This commentary is by Diane Roston, M.D., medical director of West Central Behavioral Health in Lebanon, New Hampshire.
A friend contacted me about her adult daughter who had lost her job, was drinking alcoholically and was considering suicide. I carefully considered the services my friend’s daughter should receive to help her recover.
As physicians, we are trained to serve those in need and, at the very least, to do no harm. My friend and her daughter had reached out to several private-practice psychiatrists, all of whom said they had no openings for a new patient.
In contrast, in community care, the expectation is to maintain an open door, to serve the general public, including the underserved who can’t find care elsewhere. In short, anyone in need.
The community mental health clinic, currently depleted of therapists, community support specialists, supported employment specialists, and most other staff, cannot provide care to all who need it.
Knowing this, I tell my friend, no. Right now the clinic doesn’t have the resources to serve your daughter. If she is in imminent danger, take her to the emergency room or call a crisis hotline. Don’t let her die.
Sadly, the life preserver of community care is itself in need of rescue.
Another: A 25-year-old man has been feeling depressed and hopeless, and has been missing work. When he is stressed, he cuts his arm to watch it bleed.
When he calls the clinic, the intake specialist evaluates his situation carefully. Can the clinic serve him? No. The clinic doesn’t have staff at this time to provide the care he needs. We offer alternatives. Please call your primary care doctor. Go to the emergency room, call the mobile crisis team or call a crisis hotline if needed. Just don’t give up.
“No” is a common response in medical care these days well beyond psychiatry. A college student is told that, due to new regulations, he can no longer get his tetrabenazine to treat muscle tics, even though it has been a lifesaving medicine for him — not in terms of quantity of life, but of quality. How would this patient’s life be altered if he had unpredictable, disfiguring facial twitches, maybe even random vocal explosions?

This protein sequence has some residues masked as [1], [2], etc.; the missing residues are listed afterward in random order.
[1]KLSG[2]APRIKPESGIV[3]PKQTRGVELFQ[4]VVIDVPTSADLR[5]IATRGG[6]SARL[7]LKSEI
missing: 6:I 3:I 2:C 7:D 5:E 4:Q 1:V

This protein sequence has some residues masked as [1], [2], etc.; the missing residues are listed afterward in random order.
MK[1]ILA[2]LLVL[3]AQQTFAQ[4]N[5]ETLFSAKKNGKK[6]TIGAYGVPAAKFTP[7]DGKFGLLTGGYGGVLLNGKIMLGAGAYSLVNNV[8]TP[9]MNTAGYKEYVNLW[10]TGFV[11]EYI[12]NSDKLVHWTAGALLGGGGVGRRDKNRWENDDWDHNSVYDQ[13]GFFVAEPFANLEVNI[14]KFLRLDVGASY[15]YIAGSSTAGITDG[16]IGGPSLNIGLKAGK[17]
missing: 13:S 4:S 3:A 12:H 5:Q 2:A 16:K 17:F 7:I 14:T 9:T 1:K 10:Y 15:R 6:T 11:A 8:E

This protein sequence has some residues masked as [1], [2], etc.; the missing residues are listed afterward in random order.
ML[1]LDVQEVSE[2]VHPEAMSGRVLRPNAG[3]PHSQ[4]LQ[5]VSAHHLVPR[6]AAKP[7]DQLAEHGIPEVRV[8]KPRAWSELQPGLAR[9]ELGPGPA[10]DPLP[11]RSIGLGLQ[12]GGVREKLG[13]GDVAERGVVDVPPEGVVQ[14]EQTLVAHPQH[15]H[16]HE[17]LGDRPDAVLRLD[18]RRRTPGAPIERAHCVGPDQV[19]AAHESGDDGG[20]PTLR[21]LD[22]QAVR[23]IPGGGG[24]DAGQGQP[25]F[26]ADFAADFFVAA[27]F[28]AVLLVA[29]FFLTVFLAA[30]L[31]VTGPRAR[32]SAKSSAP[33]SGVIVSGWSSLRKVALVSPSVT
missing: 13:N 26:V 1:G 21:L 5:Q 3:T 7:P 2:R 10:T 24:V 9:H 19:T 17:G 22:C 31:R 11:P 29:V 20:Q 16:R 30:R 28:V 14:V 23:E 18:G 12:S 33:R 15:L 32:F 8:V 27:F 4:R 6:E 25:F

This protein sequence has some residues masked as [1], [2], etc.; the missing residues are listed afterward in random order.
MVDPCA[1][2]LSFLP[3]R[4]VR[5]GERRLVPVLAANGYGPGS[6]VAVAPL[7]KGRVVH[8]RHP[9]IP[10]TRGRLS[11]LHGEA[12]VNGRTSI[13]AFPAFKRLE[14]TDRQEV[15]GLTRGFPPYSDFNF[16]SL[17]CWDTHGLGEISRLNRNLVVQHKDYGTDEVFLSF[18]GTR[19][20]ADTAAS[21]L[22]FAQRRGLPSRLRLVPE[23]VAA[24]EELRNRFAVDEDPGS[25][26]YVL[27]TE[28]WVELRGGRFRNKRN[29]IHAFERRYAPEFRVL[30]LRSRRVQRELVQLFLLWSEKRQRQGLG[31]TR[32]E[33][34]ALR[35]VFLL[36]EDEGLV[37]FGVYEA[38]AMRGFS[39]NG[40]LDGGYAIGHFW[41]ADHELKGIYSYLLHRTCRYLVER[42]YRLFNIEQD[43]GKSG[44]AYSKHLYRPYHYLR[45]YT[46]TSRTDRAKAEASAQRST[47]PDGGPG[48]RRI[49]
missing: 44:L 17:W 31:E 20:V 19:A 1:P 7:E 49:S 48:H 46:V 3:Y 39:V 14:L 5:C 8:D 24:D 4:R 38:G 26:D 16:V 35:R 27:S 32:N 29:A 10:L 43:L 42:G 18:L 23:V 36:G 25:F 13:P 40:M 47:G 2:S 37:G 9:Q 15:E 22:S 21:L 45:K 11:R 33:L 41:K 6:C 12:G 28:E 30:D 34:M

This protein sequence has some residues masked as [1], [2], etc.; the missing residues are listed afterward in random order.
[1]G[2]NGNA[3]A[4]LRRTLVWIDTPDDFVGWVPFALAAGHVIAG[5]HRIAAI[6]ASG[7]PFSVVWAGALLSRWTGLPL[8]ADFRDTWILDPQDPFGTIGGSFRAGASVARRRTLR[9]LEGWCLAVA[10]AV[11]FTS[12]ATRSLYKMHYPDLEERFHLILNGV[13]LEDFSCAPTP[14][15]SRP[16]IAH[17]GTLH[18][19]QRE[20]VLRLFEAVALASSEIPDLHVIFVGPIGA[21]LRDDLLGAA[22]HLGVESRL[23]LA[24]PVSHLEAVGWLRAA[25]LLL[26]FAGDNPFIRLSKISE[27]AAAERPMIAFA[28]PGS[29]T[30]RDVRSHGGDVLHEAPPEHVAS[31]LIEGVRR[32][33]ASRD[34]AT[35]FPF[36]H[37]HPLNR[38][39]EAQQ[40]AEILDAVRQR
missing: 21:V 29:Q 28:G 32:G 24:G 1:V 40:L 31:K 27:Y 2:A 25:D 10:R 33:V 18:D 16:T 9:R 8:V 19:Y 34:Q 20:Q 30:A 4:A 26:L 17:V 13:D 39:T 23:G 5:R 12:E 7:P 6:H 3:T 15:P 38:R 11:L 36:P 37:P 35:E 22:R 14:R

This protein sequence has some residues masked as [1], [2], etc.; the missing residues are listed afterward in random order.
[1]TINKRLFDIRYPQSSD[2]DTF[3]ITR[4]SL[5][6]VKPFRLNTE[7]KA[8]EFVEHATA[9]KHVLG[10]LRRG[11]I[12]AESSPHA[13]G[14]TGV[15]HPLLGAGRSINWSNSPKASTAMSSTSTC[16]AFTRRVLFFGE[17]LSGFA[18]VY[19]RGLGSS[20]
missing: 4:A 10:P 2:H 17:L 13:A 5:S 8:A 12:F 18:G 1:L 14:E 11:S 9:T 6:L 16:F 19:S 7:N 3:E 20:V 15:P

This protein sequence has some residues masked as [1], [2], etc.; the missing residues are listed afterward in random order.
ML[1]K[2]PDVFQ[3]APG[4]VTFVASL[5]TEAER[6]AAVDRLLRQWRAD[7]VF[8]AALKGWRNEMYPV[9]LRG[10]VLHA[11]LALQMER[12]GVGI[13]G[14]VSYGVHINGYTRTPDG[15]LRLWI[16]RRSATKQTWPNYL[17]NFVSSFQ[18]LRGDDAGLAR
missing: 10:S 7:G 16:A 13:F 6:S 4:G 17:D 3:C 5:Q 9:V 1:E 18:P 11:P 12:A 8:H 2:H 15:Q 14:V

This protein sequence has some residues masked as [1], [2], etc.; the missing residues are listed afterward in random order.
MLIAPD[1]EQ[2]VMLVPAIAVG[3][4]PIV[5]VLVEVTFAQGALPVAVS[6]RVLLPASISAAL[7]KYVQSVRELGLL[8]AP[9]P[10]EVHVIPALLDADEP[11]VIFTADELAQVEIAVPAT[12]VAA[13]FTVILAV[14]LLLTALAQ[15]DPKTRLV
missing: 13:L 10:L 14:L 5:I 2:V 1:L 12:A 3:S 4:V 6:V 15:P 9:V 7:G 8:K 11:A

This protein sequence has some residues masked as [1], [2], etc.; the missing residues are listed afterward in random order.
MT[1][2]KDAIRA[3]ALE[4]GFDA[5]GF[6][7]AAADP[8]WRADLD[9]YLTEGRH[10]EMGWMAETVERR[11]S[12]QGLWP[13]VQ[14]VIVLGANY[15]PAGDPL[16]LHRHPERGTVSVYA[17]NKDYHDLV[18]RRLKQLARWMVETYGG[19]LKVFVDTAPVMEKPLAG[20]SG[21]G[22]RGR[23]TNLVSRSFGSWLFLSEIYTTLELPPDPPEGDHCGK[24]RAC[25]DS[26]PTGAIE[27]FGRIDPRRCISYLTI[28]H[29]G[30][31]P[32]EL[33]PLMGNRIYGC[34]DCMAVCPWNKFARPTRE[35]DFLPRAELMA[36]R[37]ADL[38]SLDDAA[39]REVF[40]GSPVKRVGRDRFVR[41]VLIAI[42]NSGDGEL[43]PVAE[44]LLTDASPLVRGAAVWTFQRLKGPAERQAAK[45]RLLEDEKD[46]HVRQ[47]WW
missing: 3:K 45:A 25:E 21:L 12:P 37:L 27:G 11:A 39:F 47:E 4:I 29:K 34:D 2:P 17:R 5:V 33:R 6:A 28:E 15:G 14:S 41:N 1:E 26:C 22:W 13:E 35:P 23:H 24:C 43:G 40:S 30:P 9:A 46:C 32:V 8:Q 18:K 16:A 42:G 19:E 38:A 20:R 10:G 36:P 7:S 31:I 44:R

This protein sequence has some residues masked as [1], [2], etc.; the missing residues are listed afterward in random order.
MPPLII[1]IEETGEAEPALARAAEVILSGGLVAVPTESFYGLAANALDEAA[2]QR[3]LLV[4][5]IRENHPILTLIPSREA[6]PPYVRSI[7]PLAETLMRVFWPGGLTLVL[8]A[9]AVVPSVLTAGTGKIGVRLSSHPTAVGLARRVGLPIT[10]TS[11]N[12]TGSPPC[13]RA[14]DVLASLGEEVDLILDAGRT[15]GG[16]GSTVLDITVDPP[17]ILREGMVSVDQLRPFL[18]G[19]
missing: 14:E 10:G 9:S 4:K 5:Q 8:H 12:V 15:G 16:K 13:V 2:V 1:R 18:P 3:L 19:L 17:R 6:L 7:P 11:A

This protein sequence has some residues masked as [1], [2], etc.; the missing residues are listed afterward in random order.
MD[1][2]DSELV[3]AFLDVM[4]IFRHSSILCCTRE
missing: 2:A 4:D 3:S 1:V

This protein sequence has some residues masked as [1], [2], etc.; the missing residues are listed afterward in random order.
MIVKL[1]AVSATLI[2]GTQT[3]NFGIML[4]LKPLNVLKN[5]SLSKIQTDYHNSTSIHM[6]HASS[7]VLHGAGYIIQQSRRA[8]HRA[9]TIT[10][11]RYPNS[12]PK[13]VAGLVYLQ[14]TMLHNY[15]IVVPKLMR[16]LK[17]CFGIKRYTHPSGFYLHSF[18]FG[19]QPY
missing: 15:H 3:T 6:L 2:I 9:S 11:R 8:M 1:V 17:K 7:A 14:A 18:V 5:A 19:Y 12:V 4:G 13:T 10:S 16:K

Another patient is told that cataract surgery cannot be scheduled for one year due to a shortage of ophthalmologists. Twelve months of blurry vision.
And try to find a primary care provider if you don’t have one. The answer is “no.” Wait. Wait longer. Hope you don’t need medical care.
These days, every medical provider I know is doing their best to stay afloat emotionally — with too few resources, too many patients, and more potential patients on the dock waiting to come on board. Too few doctors. Too few nurses. Too few therapists, phlebotomists, social workers, case managers, professionals in all health care fields.
Two state mental hospital units have had to close intermittently due to the nursing shortage. Many of the med/surg nurses in a local hospital are traveling nurses, without whom these units might also need to consider intermittent closing — an unacceptable option.
Fortunately, people in immediate need turn to mobile crisis teams, urgent care centers, emergency departments, who do their best to provide stabilization. Thank goodness for these services. In contrast, people needing ongoing care for chronic illness are struggling to find it. As often as not, when they seek care, the answer is “no.”
We know how this situation threatens the health of people needing care. But what about the impact on health care providers?
In a recent commentary, Christian Anthony Archer, M.D., describes the emotional burden of this situation on health care providers as “moral injury,” “the distress incurred when a person is unable to uphold their core values and beliefs.”
Originally used to describe soldiers’ response in war to violating their core beliefs, such as witnessing or participating in the injury or death of innocent children, moral injury is now recognized to affect health care providers who, through no fault of their own, cannot provide the care their patients need.
Wendy Dean and Simon Talbot, two medical doctors who founded Moral Injury of Healthcare LLC, suggest that moral injury reflects the true impact on health care providers of our current health care situation.
Dr. Marsha Linehan, a cognitive behavioral psychologist, describes a dialectic in which apparently contradictory ideas are both true. The combination, the synthesis, is wisdom.
“You are doing the best you can,” says Linehan, and, “you have to do better.”
And you are doing the best you can.
Archer further states, “As a physician, I and other health care professionals took an oath to do no harm. The Covid-19 pandemic challenged these vows, forcing many clinicians to provide suboptimal care due to resource limitations, staffing shortages,” and more.
Personally, it breaks my heart to say no to so many people in need. Even as alternative measures are implemented, such as providing additional group psychotherapy instead of individual psychotherapy services while, hopefully, new clinicians are recruited, or considering group medication follow-up, I feel that I am not fulfilling my obligation as a physician to do no harm.
Crisis management without ongoing care is not enough.
Beyond the strain of Covid’s impact on patients and colleagues, being unable to fully serve those in need wears me down. I think about cases that the clinic has referred elsewhere or put on an internal wait list. I worry about them when I am at home with my family. Some of them have no family. Or no home.
I remind myself: I need to do better. And I am doing the best I can.